THE COLLEGE HILL INDEPENDENT


The Leadership Function

Systematizing entrepreneurship in the university

by Izzi Olive

Illustration by Eliza Macneal

published March 3, 2020


Meritocracy is perhaps the most embedded of our various apologies for capitalism, and so its logic is familiar enough. With it, success in market society can be explained away as a natural occurrence. The titan of industry—the paradigmatic capitalist—embodies this fantasy of just desert: they followed the rules, and it paid off.

If we understand this as the mythology of the meritocrat, the mythology of the entrepreneur offers a subtle, lawless variant. The entrepreneur is disruption embodied. Unlike the traditional capitalist, who’s in the business of producing what society already knows it needs, the archetypal entrepreneur trammels the old ways and revolutionizes the economy by force of will. This, at least, is the most glorified articulation of the entrepreneurial mythology, and we can note that in this particular formulation, the entrepreneur’s charisma derives precisely from their breaking the rules to which meritocrats subscribe, and then proceeding to succeed in even greater proportion. Bezos, Gates, Musk, Zuckerberg, Jobs: the mythology about these guys is that they dropped out of college, led heterodox upstarts, and delivered something society hadn’t known it needed. These details may not be true, exactly, in each of these cases, but in the world of myth, this is hardly important. What is unquestionably true is that when these men are celebrated, it is for their audacity, for impressing their will upon the fabric of society.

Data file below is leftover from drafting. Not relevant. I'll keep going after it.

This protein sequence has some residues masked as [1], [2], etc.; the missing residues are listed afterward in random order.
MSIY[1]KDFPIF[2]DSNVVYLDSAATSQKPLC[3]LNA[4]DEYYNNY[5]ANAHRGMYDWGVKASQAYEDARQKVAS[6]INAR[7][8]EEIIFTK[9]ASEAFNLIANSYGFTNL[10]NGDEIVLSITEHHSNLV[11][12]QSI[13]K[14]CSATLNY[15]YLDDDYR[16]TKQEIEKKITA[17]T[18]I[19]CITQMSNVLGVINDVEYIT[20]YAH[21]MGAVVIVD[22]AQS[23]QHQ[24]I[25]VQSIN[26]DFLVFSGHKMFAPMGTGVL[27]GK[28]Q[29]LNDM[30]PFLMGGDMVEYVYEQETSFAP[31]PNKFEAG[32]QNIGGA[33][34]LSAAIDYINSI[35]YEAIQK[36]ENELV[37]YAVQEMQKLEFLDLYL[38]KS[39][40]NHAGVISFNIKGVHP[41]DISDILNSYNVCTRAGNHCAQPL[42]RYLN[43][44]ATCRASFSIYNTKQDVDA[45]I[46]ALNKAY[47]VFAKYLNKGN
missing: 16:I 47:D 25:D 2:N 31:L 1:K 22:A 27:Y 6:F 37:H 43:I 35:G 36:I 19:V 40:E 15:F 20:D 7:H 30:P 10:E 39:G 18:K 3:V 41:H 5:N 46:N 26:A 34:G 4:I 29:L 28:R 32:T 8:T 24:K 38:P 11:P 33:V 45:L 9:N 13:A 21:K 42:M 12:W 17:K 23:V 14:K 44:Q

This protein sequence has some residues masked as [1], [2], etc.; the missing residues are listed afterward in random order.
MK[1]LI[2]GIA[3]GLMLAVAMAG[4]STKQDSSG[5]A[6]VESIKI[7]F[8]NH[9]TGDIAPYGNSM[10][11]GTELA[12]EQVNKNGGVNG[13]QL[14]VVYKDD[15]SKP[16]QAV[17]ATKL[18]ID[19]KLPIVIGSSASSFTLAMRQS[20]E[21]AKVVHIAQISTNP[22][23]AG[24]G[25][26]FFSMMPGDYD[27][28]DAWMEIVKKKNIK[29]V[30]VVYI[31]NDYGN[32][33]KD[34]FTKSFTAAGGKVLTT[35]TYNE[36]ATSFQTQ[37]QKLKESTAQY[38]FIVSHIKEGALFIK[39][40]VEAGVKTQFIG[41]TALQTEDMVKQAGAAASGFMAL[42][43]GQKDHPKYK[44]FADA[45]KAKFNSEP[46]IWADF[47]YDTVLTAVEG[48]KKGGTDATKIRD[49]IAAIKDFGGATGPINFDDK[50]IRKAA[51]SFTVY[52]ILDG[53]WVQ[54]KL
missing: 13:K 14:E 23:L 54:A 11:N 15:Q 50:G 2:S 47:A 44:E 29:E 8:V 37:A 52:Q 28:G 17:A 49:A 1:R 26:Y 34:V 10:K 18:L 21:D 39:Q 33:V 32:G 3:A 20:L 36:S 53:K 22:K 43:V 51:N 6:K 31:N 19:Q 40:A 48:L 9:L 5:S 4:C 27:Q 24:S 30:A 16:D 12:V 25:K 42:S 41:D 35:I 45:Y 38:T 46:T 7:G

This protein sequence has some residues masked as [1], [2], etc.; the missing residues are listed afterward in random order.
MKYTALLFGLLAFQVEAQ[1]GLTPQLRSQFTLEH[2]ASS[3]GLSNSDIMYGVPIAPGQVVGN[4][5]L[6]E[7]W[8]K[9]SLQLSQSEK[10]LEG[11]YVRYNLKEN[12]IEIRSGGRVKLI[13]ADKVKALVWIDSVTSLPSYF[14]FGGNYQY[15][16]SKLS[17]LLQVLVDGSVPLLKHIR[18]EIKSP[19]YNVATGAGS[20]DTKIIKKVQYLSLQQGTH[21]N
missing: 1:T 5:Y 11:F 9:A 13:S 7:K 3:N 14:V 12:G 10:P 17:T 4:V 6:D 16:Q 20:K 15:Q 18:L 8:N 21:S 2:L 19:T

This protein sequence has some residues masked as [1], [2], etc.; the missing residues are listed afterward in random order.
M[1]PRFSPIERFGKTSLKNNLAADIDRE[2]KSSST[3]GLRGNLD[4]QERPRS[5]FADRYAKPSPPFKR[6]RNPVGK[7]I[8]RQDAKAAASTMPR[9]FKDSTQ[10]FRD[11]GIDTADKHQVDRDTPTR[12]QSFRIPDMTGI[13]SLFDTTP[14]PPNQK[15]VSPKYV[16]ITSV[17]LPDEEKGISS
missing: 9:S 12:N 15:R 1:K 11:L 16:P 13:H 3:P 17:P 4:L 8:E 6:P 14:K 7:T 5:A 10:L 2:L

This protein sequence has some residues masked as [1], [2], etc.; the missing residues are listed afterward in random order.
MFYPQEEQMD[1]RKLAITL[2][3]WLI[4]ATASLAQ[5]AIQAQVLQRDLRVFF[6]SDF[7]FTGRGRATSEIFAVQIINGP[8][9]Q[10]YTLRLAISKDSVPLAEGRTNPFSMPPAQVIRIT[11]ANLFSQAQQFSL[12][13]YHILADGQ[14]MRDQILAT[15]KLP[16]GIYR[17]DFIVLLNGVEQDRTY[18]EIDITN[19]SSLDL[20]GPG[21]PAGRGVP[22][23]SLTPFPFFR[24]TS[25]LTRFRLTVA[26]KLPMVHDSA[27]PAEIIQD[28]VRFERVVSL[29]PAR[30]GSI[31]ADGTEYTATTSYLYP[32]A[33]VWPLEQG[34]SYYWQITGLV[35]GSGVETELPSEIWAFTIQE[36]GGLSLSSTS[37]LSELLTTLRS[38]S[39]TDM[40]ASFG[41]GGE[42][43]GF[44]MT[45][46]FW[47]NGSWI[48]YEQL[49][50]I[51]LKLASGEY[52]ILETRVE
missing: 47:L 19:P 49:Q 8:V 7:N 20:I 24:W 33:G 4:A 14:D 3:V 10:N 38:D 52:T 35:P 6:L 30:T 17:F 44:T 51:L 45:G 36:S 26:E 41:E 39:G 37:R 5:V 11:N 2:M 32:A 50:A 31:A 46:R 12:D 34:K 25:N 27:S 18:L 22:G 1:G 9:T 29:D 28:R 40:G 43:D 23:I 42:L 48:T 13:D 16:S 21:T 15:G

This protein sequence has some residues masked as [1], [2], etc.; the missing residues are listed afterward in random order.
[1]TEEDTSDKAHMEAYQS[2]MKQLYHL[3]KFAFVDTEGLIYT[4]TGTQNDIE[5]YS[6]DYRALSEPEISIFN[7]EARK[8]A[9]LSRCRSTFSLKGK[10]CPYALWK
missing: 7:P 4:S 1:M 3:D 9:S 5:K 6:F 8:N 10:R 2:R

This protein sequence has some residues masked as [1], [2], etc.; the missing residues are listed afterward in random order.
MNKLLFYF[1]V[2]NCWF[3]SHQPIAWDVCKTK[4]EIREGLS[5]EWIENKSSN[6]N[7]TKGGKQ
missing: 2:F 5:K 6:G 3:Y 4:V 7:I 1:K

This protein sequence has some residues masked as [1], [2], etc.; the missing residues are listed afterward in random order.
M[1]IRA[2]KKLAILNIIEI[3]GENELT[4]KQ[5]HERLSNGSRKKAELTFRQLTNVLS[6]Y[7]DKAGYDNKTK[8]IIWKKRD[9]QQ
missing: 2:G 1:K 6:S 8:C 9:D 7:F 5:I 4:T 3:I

The entrepreneur, then, offers an alternative to the meritocratic apology for capitalism. Alex Gourevitch, professor of Political Science at Brown University, prompts us to consider what these fantasies reflect about political economy today. If the entrepreneur's meteoric rise rivals the meritocrat’s measured advance as the preeminent fantasy of capitalist success, it might seem that the meritocratic path appears increasingly untenable—that the traditional structures of success are simply unpromising. But beyond offering a liberatory fantasy in the face of systemic disillusionment, the entrepreneur seems to give us something more fundamental. As Gourevitch remarked on leftist global politics podcast Aufebunga Bunga in 2019, “when entrepreneurs truly are entrepreneurial, they remind us of the human potential to exceed the normal and natural of everyday life. To reach beyond where you normally have to find yourself." This is to say that entrepreneurs, on the public stage that is the economy, serve as inspirational spectacle. But if we look to the entrepreneur as a model of human potential, we must ask for whom, and how, entrepreneurial feats are made possible.